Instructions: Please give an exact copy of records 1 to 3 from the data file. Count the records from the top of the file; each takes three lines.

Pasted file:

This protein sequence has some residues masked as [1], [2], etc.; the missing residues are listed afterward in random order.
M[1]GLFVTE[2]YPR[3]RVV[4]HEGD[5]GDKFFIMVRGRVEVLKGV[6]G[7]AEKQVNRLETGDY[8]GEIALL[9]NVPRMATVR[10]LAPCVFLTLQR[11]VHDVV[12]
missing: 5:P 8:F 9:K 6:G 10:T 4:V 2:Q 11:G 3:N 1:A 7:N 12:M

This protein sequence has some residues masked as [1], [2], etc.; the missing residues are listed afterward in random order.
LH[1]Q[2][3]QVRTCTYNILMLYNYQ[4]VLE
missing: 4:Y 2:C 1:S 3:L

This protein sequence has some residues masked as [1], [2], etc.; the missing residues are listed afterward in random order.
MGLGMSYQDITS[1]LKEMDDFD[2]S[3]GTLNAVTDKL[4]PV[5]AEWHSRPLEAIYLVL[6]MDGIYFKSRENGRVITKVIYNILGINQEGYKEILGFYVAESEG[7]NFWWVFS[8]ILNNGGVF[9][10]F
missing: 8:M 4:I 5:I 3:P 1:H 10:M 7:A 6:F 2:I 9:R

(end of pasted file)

This protein sequence has some residues masked as [1], [2], etc.; the missing residues are listed afterward in random order.
M[1]GLFVTE[2]YPR[3]RVV[4]HEGD[5]GDKFFIMVRGRVEVLKGV[6]G[7]AEKQVNRLETGDY[8]GEIALL[9]NVPRMATVR[10]LAPCVFLTLQR[11]VHDVV[12]
missing: 5:P 8:F 9:K 6:G 10:T 4:V 2:Q 11:G 3:N 1:A 7:N 12:M

This protein sequence has some residues masked as [1], [2], etc.; the missing residues are listed afterward in random order.
LH[1]Q[2][3]QVRTCTYNILMLYNYQ[4]VLE
missing: 4:Y 2:C 1:S 3:L

This protein sequence has some residues masked as [1], [2], etc.; the missing residues are listed afterward in random order.
MGLGMSYQDITS[1]LKEMDDFD[2]S[3]GTLNAVTDKL[4]PV[5]AEWHSRPLEAIYLVL[6]MDGIYFKSRENGRVITKVIYNILGINQEGYKEILGFYVAESEG[7]NFWWVFS[8]ILNNGGVF[9][10]F
missing: 8:M 4:I 5:I 3:P 1:H 10:M 7:A 6:F 2:I 9:R